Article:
Know your Keirin from your Madison? Confused about how the Omnium actually works? Here’s a handy jargon buster and guide
One of the Olympics’ best-loved and most prominent sports, track cycling has featured at every modern Olympic Games other than Stockhom 1912, with women’s events on the track added in 1988.
Great Britain took six golds at the velodrome at Rio 2016 and with a slightly expanded schedule this time around, team captains Jason and Laura Kenny and the rest of the Team GB squad picked will be looking to again feature heavily on the podium.
Know your Keirin from your Madison? Confused about how the Omnium actually works? Here’s a handy jargon buster and guide to help you through some of the more unique elements of track cycling:
What is a velodrome?
A velodrome is an arena for track cycling consisting of two straights and two 180-degree circular bends First constructed during the 19th century, sizes used to vary, but since 1990 most major events in the sport are held on 250 metre tracks.
All of the track cycling will be held at the Izu Velodrome in Shizuoka at Tokyo 2020.
What is the Omnium?
Great Britain’s Laura Kenny is the defending female champion of the Omnium.
The competition has been streamlined since the last Olympics, and is now held over one day and four events – down from the two-day, six event competition in Rio de Janeiro.
The four separate bunch events are: the scratch race, the tempo race, the elimination race and the points race.
Riders accumulate points in the first three events based on a points scale, which are then carried in to the points race. During the course of this race riders may lose or gain points from their total, and the winner is the rider with the most points at the end of the fourth event, which is 25km for men and 20km for women.
The scratch race is a traditional first across the line race held over 10km for men and 7.5km for women, while the tempo race covers the same distance, but awards a point to the first rider crossing the line on each lap (20 points can also be earned by lapping the field).
The elimination race is a bunch race in which the last rider to cross the line every two laps is eliminated.
Italy’s Elia Viviani took gold in the men’s Omnium at Rio 2016, while Kenny will be looking to take a third successive Omnium Olympic title since the event’s introduction into the women’s track cycling program.
France’s Benjamin Thomas and Yumi Kajihara of Japan are the respective world champins heading to Tokyo.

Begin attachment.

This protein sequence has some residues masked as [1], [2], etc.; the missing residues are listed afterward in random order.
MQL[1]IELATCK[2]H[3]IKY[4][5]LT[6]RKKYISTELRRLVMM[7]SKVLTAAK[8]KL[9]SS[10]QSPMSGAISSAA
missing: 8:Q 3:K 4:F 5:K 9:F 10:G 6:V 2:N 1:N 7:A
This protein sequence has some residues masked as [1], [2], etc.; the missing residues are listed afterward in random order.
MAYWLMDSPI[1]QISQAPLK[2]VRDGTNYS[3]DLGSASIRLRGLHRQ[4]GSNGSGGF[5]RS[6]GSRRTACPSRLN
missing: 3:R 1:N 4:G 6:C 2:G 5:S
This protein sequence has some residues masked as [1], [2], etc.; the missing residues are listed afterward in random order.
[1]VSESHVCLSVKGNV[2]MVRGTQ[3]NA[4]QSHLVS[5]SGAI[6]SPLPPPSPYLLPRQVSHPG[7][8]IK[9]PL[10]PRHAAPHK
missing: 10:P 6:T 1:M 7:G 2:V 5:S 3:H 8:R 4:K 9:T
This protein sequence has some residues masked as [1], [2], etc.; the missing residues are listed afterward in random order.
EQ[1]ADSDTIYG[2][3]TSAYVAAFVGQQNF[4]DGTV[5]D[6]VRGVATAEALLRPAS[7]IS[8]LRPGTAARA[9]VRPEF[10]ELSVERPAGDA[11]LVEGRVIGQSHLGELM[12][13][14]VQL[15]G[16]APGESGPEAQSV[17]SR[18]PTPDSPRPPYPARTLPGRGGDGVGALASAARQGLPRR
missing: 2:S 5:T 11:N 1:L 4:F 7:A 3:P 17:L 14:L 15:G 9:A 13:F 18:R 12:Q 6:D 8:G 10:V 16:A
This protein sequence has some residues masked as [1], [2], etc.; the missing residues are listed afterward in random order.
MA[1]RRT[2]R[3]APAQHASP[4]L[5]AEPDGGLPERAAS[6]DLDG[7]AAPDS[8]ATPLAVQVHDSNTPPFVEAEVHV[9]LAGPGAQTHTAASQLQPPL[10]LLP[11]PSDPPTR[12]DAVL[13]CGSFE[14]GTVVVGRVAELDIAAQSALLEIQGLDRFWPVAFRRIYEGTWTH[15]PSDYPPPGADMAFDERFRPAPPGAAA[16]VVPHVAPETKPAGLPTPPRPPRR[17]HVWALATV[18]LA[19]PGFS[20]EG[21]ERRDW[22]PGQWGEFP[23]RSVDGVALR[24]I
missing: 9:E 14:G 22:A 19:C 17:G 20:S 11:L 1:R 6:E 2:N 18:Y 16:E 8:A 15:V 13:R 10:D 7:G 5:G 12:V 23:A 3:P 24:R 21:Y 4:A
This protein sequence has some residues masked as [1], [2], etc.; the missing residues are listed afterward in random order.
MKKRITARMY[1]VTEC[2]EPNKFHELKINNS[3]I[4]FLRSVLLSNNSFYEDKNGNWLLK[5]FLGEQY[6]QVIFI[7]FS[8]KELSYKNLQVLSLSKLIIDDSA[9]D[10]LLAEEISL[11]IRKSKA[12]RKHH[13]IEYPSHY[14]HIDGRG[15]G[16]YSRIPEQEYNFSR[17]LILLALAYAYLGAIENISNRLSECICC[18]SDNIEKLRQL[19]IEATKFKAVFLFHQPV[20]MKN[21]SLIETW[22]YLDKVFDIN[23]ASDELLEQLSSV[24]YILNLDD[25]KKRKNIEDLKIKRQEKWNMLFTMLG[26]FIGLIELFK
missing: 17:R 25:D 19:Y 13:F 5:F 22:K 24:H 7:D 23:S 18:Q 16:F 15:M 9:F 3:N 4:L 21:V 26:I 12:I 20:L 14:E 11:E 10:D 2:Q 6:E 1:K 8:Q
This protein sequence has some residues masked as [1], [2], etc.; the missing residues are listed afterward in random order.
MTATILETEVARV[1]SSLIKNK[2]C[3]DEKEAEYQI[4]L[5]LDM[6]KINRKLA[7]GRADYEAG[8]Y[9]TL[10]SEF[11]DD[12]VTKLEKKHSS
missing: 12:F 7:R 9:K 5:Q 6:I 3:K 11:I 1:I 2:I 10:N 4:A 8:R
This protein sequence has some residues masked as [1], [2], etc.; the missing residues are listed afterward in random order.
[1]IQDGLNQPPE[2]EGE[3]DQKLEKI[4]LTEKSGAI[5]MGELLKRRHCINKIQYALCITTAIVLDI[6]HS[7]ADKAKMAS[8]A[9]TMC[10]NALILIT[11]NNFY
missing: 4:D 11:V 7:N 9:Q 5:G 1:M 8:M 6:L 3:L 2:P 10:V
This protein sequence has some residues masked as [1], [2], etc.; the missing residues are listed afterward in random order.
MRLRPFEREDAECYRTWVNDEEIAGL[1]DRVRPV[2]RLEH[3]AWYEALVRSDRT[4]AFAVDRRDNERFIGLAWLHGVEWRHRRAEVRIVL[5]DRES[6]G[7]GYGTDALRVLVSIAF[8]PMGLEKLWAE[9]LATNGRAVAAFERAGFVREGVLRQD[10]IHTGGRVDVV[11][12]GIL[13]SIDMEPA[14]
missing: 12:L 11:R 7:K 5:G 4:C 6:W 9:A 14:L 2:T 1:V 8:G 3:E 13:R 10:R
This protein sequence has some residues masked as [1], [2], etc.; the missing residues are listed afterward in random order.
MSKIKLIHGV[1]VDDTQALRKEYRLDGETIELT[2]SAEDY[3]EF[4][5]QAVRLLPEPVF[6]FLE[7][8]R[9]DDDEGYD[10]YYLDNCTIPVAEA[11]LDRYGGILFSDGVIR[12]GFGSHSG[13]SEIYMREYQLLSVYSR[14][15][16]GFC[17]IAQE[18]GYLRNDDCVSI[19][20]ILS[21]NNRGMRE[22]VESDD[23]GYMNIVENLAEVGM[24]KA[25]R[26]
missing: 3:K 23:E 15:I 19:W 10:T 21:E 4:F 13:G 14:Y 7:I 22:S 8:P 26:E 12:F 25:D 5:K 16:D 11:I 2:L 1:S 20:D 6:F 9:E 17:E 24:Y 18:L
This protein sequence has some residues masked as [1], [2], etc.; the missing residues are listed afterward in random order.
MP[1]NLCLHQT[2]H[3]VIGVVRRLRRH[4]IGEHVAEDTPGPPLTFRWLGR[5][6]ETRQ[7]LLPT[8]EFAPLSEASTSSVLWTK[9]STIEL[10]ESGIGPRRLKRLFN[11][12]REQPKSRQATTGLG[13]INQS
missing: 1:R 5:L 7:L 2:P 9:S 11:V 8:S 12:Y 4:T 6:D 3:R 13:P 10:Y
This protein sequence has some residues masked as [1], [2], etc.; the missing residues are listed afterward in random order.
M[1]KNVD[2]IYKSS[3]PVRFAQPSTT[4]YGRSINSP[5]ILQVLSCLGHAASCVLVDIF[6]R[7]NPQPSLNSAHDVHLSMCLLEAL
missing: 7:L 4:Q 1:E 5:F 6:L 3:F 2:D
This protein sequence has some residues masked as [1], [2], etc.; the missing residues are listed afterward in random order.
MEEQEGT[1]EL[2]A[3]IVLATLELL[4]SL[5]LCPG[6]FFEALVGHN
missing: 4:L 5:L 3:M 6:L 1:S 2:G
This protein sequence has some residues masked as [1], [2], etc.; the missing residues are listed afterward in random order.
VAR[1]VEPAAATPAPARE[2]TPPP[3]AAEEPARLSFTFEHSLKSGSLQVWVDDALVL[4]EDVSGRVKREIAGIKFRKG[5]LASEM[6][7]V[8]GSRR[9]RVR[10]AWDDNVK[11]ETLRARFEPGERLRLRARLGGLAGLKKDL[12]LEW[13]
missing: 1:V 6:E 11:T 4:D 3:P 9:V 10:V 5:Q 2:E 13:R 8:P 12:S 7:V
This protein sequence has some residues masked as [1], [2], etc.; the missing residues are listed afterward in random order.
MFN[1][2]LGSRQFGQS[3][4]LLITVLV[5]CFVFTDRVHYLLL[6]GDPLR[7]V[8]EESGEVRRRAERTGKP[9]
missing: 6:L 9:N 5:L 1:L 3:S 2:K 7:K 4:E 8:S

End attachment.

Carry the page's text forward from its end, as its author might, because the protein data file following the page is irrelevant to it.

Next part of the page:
What is the Keirin?
An event of great tradition and particular significance in Japan, the Keirin has a peculiar look.
In Tokyo, six riders will begin the race behind a motorized device to progressively reach a specific speed of 50 kilometres per hour, before exiting the track with three laps to go – slightly longer than at the last Olympics, when the final sprint covered two and a half laps.
The cyclists will sprint in a succession of knockout rounds held over two days at the Izu Velodrome. Riders knocked out in the first round of heats do get a second opportunity via a Repechage system.
Jason Kenny succeeded former Great Britain teammate and two-time Olympic Keirin champion Chris Hoy by taking one of his three golds from Rio 2016 in the event. Elis Ligtlee (Nederland) is the defending female champion.
What is the Madison?
Returning to the Olympics after not being held at either London 2012 or Rio 2016, Madison is a team event for two riders. It is a relay race held over 50km for men and 30km for women, with a succession of intermediate sprints every 10 laps.
The two team members alternate between racing and resting, with the rider not racing remaining on the track before being thrown back into the action via a hand sling from their team mate.
Points are awarded at each intermediate sprint, while any team that gains a lap on the main bunch earns an extra 20 poeng; any team lapped has 20 points deducted.
The final sprint after the full distance is covered is worth double points – starting from a maximum of 10.
A female competition will be held in the Madison for the first time at Tokyo 2020, with Laura Kenny adding the event to her schedule as she bids to become Great Britain’s most successful female Olympian.
The two-time World Championship winning Dutch pairing of Kirsten Wild and Amy Pieters are likely to be Kenny and partner Katie Archibald’s toughest opposition.
Fresh from guiding Mark Cavendish to a succession of stunning stage wins at the Tour de France, Denmark’s Michael Morkov will switch back to the track as he looks to cap a spectacular career with a long-awaited Olympics gold medal.
Morkov is a two-time world champion in the discipline, most recently alongside Lasse Norman Hansen.